Thu. May 23rd, 2024

Books to read for Black History Month

By Keita Gredzena Oct 11, 2023
Five Books to read for Black History Month Credit: Thought Catalog, Unsplash

On October 27 to 28 the Black British Book Festival is coming back to Southbank for its third year as ‘Europe’s largest celebration of Black literature’.

There will be a public reading from Little Mix star, Leigh-Anne Pinnock for her yet-to-be published book Believe and many other events such as a Black book marketplace, workshops and masterclasses.

Here we round up books to read during Black History Month.

Believe by Leigh-Anne Pinnock

“I found my power when I realized it was within me, within my skin and within my soul” – Believe

An empowering story about the dark side of being in one of the country’s biggest girl bands. Pinnock’s memoir addresses the challenges she faced as a Black woman in the entertainment industry and how she got through them. Coming out on 26 October.

Season of Migration to the North by Tayeb Salih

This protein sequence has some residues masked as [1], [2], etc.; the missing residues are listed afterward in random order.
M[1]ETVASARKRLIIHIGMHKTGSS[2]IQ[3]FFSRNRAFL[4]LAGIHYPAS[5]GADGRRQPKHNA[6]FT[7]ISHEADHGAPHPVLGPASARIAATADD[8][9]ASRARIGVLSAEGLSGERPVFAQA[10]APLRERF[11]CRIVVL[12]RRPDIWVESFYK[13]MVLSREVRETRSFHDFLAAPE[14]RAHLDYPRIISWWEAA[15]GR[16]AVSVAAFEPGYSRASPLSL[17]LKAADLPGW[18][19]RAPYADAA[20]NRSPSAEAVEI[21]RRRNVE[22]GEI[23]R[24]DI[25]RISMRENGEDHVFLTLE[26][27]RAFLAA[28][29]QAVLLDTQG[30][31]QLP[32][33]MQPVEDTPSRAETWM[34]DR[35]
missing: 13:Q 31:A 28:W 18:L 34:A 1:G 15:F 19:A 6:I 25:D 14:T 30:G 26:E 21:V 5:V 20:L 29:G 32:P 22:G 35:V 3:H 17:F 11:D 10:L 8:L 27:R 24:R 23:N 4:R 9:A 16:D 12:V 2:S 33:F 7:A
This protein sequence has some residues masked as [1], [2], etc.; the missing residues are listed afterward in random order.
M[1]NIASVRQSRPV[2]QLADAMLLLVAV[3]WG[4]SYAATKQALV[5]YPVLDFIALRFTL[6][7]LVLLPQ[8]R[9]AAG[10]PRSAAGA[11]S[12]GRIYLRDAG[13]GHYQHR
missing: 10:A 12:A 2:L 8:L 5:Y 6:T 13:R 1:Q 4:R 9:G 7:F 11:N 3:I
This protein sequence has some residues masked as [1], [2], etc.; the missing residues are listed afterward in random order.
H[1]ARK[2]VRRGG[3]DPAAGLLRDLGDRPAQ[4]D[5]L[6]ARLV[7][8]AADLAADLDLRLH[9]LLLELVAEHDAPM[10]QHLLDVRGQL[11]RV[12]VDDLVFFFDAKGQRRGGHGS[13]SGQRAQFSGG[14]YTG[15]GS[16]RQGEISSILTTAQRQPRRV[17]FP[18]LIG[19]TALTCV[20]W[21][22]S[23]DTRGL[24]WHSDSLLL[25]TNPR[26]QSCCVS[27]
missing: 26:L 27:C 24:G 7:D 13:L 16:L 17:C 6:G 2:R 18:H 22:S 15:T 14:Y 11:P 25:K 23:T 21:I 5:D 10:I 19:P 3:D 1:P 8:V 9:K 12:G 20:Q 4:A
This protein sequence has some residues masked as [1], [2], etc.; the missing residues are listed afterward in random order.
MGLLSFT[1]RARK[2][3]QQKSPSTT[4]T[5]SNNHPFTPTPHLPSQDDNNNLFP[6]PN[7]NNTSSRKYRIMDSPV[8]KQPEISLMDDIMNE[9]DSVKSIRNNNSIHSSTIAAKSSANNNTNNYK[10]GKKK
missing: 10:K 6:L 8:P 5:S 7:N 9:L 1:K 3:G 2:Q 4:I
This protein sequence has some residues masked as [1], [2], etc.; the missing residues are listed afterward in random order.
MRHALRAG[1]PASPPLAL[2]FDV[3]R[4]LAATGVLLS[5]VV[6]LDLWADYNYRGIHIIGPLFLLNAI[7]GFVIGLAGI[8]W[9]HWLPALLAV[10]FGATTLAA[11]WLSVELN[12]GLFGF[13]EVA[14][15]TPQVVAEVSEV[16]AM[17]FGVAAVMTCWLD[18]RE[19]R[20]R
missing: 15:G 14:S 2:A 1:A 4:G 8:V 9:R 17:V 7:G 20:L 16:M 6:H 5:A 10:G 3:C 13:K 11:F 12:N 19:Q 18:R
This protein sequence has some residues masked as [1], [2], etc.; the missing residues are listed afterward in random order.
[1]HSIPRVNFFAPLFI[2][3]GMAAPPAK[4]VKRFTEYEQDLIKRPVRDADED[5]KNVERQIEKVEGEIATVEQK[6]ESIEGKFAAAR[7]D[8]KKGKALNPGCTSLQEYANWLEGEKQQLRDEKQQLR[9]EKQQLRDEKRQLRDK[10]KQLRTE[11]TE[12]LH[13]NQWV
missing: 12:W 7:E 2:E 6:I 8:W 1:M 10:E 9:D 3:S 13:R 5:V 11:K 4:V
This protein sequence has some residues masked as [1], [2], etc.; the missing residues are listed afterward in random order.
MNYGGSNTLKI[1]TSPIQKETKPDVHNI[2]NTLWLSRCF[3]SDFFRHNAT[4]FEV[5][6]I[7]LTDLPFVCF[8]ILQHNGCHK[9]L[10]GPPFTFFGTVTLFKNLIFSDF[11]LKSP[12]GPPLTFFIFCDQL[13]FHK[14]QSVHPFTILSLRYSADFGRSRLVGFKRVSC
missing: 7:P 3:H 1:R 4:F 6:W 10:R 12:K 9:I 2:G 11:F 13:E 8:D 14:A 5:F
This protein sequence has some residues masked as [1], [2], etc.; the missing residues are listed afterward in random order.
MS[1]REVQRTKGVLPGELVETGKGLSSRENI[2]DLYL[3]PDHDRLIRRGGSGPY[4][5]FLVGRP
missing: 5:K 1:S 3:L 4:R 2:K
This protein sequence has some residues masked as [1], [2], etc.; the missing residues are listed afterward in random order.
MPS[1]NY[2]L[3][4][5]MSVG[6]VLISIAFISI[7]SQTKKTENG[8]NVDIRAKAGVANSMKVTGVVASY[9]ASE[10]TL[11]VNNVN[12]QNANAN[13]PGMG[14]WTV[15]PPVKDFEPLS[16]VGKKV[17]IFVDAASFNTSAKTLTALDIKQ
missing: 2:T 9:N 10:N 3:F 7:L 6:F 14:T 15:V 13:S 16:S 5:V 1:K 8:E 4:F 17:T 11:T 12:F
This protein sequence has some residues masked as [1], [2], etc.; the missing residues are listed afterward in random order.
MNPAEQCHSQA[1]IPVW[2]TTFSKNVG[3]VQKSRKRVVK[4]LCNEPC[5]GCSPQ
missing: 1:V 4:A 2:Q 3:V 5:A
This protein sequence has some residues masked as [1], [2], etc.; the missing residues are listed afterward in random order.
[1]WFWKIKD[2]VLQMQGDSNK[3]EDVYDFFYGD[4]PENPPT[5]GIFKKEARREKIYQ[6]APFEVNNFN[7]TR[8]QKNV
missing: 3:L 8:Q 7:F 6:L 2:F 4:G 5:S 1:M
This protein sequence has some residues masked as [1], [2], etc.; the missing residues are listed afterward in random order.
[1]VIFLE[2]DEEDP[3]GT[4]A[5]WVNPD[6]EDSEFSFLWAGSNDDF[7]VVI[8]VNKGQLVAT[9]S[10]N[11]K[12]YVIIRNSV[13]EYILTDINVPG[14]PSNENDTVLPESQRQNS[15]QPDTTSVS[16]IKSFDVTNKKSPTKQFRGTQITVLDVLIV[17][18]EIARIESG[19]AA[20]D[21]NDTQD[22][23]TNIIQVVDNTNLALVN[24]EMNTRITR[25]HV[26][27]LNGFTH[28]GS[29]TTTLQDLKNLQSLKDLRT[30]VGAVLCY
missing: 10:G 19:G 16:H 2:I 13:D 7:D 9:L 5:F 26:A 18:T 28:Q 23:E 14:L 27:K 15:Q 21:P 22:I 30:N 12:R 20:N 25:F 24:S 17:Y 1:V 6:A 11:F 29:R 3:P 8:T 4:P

This novel is a powerful and evocative examination of colonisation and the impact it had on African societies. Published in 1966, it tells the story of a man who lived in London, after the First World War where he was seen and treated differently and how this leads him to take revenge.

Black and British: A Forgotten History by David Olusoga

A revised copy of the already popular book with an added chapter where David Olusoga covers the Black Lives Matter protests and the Windrush scandal. The book starts all the way back in Roman Britain. Olusoga describes how the lives of Black and white Britons have been entwined for centuries

White Teeth by Zadie Smith

Described as a groundbreaking novel of a vibrant multicultural London, across three generations.

It’s a classic piece of fiction that deals with friendships as well as war and is loved by critics and its readers. It is a funny must read about how the past can come back and bite you.

The Trees by Percival Everett

A contemporary fiction novel where an investigation of recent murders in a small town in Mississippi are thought to connect to a murder that happened years before, leading them to expose a buried history. In it Everett takes direct aim at racism and police violence.

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